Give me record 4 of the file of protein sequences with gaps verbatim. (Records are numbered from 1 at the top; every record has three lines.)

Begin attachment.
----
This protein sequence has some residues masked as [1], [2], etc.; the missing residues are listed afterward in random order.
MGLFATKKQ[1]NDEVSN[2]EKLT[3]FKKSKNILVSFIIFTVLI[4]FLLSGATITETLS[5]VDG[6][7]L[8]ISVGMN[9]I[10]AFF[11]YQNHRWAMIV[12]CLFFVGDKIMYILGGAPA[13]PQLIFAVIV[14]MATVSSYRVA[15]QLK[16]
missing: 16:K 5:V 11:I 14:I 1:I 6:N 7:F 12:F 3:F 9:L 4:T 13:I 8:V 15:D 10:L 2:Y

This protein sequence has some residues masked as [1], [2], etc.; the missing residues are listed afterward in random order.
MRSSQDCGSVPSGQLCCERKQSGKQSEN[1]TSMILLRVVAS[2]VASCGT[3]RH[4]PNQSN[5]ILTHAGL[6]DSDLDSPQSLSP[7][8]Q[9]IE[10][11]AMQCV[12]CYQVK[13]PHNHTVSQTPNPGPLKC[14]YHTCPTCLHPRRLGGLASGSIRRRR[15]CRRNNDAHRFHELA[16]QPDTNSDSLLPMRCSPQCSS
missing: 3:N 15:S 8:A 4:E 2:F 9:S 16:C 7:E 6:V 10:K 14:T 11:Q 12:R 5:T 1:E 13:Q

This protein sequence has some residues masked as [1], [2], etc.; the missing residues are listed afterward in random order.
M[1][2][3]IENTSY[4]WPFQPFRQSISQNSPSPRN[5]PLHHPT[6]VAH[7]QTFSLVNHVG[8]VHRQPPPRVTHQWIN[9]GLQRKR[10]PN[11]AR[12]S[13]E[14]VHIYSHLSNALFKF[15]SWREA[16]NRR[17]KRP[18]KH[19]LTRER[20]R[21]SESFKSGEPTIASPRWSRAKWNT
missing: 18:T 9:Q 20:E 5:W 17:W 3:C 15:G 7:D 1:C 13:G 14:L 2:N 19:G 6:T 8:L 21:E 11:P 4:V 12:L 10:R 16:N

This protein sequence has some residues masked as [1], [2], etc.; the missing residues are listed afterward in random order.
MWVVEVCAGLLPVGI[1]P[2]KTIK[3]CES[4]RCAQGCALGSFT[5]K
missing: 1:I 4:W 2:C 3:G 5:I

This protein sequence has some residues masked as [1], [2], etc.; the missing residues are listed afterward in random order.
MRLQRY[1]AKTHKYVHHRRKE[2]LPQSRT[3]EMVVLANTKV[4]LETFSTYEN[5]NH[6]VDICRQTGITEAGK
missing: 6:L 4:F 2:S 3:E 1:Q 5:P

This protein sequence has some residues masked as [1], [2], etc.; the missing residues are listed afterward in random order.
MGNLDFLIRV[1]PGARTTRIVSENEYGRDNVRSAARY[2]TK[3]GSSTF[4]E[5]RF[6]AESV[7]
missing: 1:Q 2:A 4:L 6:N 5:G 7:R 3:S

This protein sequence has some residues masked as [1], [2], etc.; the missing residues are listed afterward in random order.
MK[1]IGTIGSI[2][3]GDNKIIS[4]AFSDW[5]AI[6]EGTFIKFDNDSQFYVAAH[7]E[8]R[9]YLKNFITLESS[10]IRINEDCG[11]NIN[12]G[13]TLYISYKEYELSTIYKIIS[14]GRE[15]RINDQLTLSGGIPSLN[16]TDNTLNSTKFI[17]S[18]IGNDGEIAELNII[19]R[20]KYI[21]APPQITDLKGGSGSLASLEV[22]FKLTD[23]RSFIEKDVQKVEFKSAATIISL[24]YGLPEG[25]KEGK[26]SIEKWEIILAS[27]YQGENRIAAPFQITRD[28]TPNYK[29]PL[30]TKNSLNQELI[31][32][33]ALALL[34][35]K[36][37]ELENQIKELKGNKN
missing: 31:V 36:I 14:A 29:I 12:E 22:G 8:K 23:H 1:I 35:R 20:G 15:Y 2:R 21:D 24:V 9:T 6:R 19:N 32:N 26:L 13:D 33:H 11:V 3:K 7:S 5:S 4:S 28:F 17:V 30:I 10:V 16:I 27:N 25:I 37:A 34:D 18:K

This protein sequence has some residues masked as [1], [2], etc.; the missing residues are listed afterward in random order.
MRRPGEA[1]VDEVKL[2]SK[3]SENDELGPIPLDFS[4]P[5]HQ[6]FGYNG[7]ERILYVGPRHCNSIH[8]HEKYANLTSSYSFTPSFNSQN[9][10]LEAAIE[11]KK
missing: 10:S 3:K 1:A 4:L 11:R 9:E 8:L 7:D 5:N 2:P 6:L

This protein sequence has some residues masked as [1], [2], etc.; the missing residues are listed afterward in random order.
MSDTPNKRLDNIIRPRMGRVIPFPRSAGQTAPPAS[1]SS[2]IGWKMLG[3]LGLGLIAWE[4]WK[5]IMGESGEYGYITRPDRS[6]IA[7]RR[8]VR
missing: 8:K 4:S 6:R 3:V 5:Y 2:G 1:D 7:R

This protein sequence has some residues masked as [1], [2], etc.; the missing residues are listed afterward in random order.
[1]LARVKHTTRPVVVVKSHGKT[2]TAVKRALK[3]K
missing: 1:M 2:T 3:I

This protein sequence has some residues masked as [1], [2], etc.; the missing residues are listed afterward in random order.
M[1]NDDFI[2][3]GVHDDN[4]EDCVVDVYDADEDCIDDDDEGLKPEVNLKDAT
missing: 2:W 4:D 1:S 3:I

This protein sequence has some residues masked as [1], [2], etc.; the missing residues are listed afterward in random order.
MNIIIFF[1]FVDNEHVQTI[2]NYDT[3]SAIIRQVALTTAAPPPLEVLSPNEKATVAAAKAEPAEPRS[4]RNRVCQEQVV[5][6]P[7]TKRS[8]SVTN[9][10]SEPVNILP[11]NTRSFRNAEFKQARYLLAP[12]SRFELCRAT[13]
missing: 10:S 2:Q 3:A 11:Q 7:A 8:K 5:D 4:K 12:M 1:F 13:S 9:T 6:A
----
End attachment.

This protein sequence has some residues masked as [1], [2], etc.; the missing residues are listed afterward in random order.
MWVVEVCAGLLPVGI[1]P[2]KTIK[3]CES[4]RCAQGCALGSFT[5]K
missing: 1:I 4:W 2:C 3:G 5:I